I am sure what the story arc of a blog looks like but I do know that I’ve been feeling like I’ve outgrown my shoes on the Internet. For the longest time, I thought I could get away with all of the slick free themes on WordPress and then for the longest time after that I would spend occasional moments looking at menus(!) on other websites and wishing I could have my own so I could keep my silly doodles separate from the rest of what I do. This time last week, I did something about it and the week since, I’ve spent what feels like both of those earlier “longest times” put together with a thought bubble over my doolingass head that says “wtf was I thinking”. Clearly, not so much. I’ve been googling Adam J Kurtz motivationals on Design*Sponge and harassing my friend Jeanne (who has been so gracious with her expertise. No birthday twin comes closer) so I think I’ll be okay.
Voila! Here is a spruced up egeedee.com, that friendly neighbourhood blog you have no idea how to pronounce. It’s me! It’s my initials spelt out! Say it like EGD! I’ll come back to this later.
What’s different is that I now have a menu (yay), a recipe index (working on categorising everything but yay, still!), and a place to put all my silly doodles when I feel ready. There is also an email subscribe link on all the pages and many, many things I’m still discovering behind the scenes. This blogging stuff is hardcore and I have this new respect for all these other bloggers who’ve made their first impression seem so effortless, especially without the megabucks. I’ve been dwelling a lot on how I don’t know what I’m doing but really all I have done is opened up a lot of possibilities for myself and this tiny broom closet. Comfort zone schmfort zone, as we say at rock camp.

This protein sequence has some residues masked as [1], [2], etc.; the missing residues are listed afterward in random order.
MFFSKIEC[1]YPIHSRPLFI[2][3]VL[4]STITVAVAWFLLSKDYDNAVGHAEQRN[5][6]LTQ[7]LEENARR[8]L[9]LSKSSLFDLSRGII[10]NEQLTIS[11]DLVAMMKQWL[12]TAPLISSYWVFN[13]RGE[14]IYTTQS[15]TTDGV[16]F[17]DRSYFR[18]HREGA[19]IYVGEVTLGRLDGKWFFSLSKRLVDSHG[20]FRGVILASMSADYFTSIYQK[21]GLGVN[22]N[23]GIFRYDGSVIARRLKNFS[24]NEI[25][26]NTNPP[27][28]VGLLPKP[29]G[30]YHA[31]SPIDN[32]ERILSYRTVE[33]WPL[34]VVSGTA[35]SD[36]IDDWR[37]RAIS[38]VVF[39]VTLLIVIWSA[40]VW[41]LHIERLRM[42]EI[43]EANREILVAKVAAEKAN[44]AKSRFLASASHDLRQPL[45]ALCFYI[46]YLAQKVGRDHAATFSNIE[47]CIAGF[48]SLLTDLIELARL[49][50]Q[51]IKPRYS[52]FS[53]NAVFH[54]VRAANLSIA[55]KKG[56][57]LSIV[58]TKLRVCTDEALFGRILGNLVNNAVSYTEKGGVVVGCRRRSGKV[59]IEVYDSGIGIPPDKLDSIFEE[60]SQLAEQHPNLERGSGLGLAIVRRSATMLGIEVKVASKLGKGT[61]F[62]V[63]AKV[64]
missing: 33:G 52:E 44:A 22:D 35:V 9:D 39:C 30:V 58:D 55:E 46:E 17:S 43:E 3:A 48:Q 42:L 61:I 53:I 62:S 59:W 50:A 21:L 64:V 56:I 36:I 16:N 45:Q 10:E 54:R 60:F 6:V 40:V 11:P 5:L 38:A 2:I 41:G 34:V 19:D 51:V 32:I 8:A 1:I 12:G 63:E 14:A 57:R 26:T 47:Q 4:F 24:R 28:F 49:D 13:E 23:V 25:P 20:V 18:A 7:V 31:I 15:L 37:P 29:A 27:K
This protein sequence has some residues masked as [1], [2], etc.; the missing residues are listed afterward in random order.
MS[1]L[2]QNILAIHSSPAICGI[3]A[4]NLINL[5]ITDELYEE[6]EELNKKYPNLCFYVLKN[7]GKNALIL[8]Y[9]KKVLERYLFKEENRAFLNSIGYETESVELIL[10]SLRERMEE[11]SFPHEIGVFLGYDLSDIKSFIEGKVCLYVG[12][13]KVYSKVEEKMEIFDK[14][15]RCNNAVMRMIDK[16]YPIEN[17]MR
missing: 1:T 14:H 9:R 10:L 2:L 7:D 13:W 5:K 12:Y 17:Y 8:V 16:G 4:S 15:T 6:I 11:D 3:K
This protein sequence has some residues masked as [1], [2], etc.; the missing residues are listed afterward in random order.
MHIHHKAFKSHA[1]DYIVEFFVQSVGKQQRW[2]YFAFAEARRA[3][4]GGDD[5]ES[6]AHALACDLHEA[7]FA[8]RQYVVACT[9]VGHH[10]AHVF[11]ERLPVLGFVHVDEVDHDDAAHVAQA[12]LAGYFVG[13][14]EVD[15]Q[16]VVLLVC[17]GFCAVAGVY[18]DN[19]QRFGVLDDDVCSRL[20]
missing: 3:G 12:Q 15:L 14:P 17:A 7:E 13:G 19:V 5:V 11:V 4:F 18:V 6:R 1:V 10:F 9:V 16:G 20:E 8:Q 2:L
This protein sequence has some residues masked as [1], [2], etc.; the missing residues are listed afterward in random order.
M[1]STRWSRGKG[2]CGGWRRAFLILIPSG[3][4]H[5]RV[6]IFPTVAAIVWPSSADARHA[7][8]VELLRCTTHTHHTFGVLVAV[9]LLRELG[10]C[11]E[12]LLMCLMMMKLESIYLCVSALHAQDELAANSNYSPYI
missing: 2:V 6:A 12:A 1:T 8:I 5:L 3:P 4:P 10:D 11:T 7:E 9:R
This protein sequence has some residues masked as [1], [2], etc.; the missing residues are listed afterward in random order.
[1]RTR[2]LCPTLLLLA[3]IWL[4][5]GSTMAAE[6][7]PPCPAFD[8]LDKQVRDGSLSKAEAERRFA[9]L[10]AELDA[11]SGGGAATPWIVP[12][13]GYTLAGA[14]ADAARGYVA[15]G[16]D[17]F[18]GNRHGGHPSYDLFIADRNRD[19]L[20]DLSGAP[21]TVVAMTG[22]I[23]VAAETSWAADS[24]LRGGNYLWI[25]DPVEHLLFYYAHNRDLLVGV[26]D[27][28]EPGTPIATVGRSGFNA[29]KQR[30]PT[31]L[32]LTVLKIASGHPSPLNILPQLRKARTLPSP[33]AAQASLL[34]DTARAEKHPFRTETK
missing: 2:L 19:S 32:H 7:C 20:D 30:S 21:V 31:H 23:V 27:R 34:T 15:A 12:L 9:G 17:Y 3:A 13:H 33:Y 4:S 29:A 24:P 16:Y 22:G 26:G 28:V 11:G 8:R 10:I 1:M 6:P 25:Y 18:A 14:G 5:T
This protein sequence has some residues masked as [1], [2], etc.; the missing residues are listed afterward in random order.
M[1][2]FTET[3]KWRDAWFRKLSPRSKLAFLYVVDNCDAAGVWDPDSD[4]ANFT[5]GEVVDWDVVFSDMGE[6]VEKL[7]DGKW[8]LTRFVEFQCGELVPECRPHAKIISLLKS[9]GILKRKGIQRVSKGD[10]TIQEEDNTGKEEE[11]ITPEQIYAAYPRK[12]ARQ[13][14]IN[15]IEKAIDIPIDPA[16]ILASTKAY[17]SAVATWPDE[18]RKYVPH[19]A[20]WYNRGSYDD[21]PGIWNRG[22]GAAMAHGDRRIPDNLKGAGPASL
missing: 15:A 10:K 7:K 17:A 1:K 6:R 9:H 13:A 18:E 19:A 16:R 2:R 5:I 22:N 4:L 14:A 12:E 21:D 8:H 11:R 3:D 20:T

There are still a few glitches to fix and you might see one when you try and leave a comment on any of my posts. I get comments but the transition from “type type type” to “post” to whatever happens next seems like your comment hasn’t gone anywhere. Please leave comments anyway. Thanks for pointing that out, Sofia (who also migrated her domain recently so she knows exactly what I’m talking about. It looks wonderful, S). Another thing I am working on – as I pointed out earlier – is putting the posts in categories. I don’t think of myself as a super successful blogger with coveted recipes in my archives so I have that going for me. Still, I use my blog as a reference as well so making it work well for me is important. I found this recipe I made a while back while digging through my archives and I patted myself on the back for the writing. The recipe was GREAT too and from a book that’s in the garage (come out come out). I love that book and so it was a great reminder to change my priorities bookshelf-wise. Back to the garage “Your Money or Your Life”, a book I did not pay money for. I am learning so many things.